Hello loyal readers! We’re doing something a bit different today in light of the COVID-19 quarantine. As you know, many events have been cancelled; everything from national sporting events to Broadway to… well, book tours. When Alexis Marie Chute contacted us to see if we wanted to be a stop on her virtual book tour for the release of Inside the Sun, we couldn’t say no!
You may remember Alexis Marie Chute from when we interviewed her last June. She chatted with us about the release of the second book of her trilogy, The 8th Island. Well, the long-awaited third book has finally arrived, and we’ve got the insider scoop! Click “read more” below for photos, an interview with the author, an excerpt from Inside the Sun, and of course, information on where to buy the books!
Still seeking the perfect holiday gift for that YA fiction-lover in your life? Author Yvonne Ventresca‘s sophomore novel Black Flowers, White Lies may just fit the bill.
Black Flowers, White Lies follows cat-loving, superstitious protagonist Ella, a teenager whose strong connection to her father endures despite the fact that he died before her birth. When strange things start happening in Ella’s life, you can’t help but wonder: Is her father sending warnings from the afterlife? Are her family’s hereditary psychiatric problems slowly claiming their latest victim? Or is there an earthlier explanation?
I chatted with Yvonne Ventresca about the common themes in Black Flowers, White Lies and her debut novel Pandemic, what appeals to her about writing YA fiction, and more. Check out an excerpt below:
Author Sarah Glenn Marsh‘s debut novel Fear the Drowning Deep was released by Sky Pony Press on Oct. 11. Set against the mystical backdrop of the Isle of Man in 1913, this YA book follows protagonist Bridey as she grapples with her fear of the ocean (hence the title), encountering a supernatural threat and a blossoming romance in the process. The novel draws in readers from the first page when a drowning victim is discovered on the beach, “her dark hair wrapped around her neck like seaweed,” and the mysterious circumstances surrounding the young woman’s death (which echo the demise of Bridey’s own grandfather years earlier) keep the reader engaged and intrigued, with Marsh’s vivid descriptions painting an evocative picture of Manx living.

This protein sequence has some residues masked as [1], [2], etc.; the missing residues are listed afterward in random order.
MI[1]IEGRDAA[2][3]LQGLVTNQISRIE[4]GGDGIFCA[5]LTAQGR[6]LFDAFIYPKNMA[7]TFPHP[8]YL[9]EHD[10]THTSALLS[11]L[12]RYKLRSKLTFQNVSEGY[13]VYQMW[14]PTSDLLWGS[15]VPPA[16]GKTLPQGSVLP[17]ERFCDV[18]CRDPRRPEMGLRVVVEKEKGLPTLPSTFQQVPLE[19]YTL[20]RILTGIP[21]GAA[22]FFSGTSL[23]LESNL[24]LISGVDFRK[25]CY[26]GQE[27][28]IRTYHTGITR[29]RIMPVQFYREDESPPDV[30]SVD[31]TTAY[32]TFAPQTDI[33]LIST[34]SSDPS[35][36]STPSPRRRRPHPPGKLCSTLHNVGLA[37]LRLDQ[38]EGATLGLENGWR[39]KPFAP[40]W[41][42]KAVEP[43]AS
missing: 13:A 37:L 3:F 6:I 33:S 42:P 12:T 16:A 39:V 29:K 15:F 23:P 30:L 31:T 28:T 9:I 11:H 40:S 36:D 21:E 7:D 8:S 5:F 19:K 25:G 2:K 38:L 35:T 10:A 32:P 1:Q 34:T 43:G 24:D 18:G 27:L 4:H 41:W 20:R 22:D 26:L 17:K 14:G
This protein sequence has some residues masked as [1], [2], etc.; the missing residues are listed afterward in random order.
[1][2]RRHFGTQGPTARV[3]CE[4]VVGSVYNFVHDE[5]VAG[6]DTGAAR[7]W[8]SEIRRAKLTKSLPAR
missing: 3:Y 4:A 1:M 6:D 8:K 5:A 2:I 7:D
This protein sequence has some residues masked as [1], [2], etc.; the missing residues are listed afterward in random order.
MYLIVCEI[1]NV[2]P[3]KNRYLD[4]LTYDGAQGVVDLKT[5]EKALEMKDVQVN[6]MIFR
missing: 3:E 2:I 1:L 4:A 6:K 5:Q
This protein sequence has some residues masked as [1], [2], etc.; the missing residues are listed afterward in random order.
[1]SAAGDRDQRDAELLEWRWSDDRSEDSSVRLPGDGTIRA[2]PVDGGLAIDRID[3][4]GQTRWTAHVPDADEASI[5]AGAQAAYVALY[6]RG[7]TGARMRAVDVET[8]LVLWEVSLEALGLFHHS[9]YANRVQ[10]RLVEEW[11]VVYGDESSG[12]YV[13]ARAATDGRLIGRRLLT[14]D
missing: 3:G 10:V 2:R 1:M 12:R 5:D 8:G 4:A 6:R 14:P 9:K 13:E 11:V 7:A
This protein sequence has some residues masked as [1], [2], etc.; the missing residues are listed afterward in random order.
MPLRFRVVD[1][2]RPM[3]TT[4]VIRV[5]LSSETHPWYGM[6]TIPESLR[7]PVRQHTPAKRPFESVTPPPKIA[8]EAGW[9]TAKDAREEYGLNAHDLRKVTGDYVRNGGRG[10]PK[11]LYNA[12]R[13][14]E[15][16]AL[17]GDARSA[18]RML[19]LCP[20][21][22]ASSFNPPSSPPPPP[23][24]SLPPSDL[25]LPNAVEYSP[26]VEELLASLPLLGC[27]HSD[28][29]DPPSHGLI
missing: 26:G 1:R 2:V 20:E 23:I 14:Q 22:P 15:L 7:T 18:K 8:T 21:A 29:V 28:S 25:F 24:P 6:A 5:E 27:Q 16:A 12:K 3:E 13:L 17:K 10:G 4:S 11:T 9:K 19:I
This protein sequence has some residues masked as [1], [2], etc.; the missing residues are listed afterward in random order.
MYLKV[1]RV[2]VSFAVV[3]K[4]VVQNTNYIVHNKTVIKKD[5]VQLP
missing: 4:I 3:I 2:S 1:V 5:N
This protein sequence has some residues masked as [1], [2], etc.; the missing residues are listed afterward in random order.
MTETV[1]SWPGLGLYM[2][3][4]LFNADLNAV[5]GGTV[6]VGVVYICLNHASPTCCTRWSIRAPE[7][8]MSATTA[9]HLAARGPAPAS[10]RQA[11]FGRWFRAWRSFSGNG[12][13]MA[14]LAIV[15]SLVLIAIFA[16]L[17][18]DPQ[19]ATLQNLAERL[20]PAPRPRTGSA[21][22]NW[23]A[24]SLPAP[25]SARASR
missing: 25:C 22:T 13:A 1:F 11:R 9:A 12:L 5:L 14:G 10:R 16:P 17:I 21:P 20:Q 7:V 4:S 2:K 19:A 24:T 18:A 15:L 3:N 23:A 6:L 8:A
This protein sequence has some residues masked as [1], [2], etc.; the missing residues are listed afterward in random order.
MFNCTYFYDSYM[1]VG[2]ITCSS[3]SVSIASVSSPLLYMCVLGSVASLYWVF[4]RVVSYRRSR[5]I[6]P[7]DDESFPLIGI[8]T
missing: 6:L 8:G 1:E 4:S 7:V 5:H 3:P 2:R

I interviewed Sarah Glenn Marsh about how she chose the setting for Fear the Drowning Deep, the most challenging and enjoyable aspects of writing her first novel, who she would cast in a film version of the book, her tips for unpublished writers, and more. Check out an excerpt below:
Title: The Midnight Watch
Author: David Dyer
Genre: Historical Fiction
Published: April 5, 2016 St. Martin’s Press
Purchase: Amazon, Barnes & Noble
Main Characters: John Steadman, Stanley Lord, Herbert Stone
Synopsis: Did you know that on the night of April 14, 1912, when the Titanic was sinking, that there was a large cargo ship six miles away that could have saved every person who died that night? Boston reporter John Steadman, covering the horrors of that night, learns about the ship and its complete inaction. Unlike the other reporters, he is not content to let it stand. Thinking of the twelve hundred people who died that night (including fifty-three children, whose names no one can be bothered to utter), he dons disguises and travels thousands of miles to uncover the truth: How could the SS Californian see every one of Titanic’s eight distress rockets and do nothing? The Midnight Watch by David Dyer, based on actual articles and dispositions of the time, aims to delve into the mind of those responsible and find out the truth.
Check out the review behind the jump!
Title: Uses For Boys
Author: Erica Lorraine Scheidt
Genre: YA Fiction
Published: January 2013, St. Martin’s Griffin
Purchase: Amazon, MacMillan
Main Characters: Anna, her mother, Toy
Synopsis: Anna is alone. She has a mother, sort of. She has no father. She never has. She’s trying to grow up on her own, desperately searching for a place to belong or some sort of sign that she’s on the right path, that where she is now is where she’s supposed to be. Every time she makes a new decision– a new apartment, a new friend, a new boy– she hopes it’s the one that will finally make her life make sense. “Tell me again,” she says. Will she ever find a reason to smile?
Review: This book reminds me of the way I felt when I was a teenager. Our situations were nothing alike, but I can identify with the overall feeling– not knowing where you’re going, where you belong, if you’re lovable…
Continue reading at Analaithe Books!